Intergen Trafford - Bringing older and younger people together

Building Bridges

Sue Mosco organized an event, at Ashton-on-Mersey High School, to mark Holocaust Remembrance Day. It was intended to help young people to understand the significance of the occasion and to recognize the strength of character of those who experienced the Holocaust and those who managed to survive it.

Three survivors spoke of their experiences and how they managed to escape the persecution of the Nazis. Peter Kurer explained how he and his family were helped by the Quaker Society of Friends, who organized what became known as ‘Kinder Transport’ to evacuate children from Germany.

Gisela Feldman spoke of how attitudes towards her changed and her school friends were not allowed to play with her. Eventually they escaped when they bought visas from the Cuban Embassy and set sail on 13th May 1939 with 30,000 others. However, when they arrived they were not allowed entry into Cuba as the embassy in Germany had kept the money for the visas. After negotiation s failed with America and Canada they began a return trip, but again the Quakers had negotiated with the Governments of Britain and Europe to take 10,000 people each. As she said she was one of the lucky ones who got off the boat in Southampton!

Doris Angel, again told of how her school life became intolerable and the teachers eventually said they could not protect her from the bullying of other pupils. Her family owned a factory in Stuttgart when Hitler came to power. The factory was claimed by the Nazis and her family were taken to camps, Doris being helped to escape through Kinder Transport. In 2009 the Council in Stuttgart invited Doris to reopen the factory which had been refurbished as a textile museum and the area had been given the name of Doris’s family ‘Lowenstein Plaza’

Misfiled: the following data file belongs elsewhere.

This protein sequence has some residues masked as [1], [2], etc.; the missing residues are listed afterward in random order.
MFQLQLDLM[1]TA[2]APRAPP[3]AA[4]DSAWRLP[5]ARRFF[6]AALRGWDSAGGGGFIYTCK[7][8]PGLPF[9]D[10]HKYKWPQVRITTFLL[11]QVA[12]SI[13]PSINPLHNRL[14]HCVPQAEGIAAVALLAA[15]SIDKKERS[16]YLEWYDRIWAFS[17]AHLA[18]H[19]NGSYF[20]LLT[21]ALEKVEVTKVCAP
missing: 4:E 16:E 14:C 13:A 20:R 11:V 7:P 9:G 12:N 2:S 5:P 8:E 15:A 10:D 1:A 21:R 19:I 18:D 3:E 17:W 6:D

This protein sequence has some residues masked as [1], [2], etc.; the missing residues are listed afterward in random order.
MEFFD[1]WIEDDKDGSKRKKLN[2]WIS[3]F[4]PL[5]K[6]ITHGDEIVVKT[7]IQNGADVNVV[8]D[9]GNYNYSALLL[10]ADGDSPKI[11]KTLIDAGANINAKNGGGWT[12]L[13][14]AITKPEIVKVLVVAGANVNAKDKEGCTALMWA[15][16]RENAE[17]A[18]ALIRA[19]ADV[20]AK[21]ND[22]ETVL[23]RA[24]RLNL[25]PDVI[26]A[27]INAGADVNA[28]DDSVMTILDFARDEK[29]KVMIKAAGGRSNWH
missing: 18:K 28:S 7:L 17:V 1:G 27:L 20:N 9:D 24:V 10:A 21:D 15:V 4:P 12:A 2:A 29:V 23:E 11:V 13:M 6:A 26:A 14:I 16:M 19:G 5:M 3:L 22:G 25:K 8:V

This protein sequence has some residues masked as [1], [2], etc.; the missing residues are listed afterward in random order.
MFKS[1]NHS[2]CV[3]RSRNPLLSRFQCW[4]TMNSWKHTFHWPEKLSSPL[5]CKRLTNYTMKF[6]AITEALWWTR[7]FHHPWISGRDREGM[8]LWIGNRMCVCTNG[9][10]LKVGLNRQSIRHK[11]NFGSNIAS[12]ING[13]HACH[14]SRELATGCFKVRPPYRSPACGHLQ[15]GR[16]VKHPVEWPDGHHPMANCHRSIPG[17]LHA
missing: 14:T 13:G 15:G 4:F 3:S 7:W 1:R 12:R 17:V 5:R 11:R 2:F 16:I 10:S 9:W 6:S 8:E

Children from Ashton-on-Mersey, Worthington Road Primary and Woodheys Primary listened enthralled at the experiences of the survivors and built cardboard bridges displaying ideas of how to develop better relationships with people.

As the Mayor of Trafford, Councilor Patricia Young said, ‘they built a bridge between the past and the present’.

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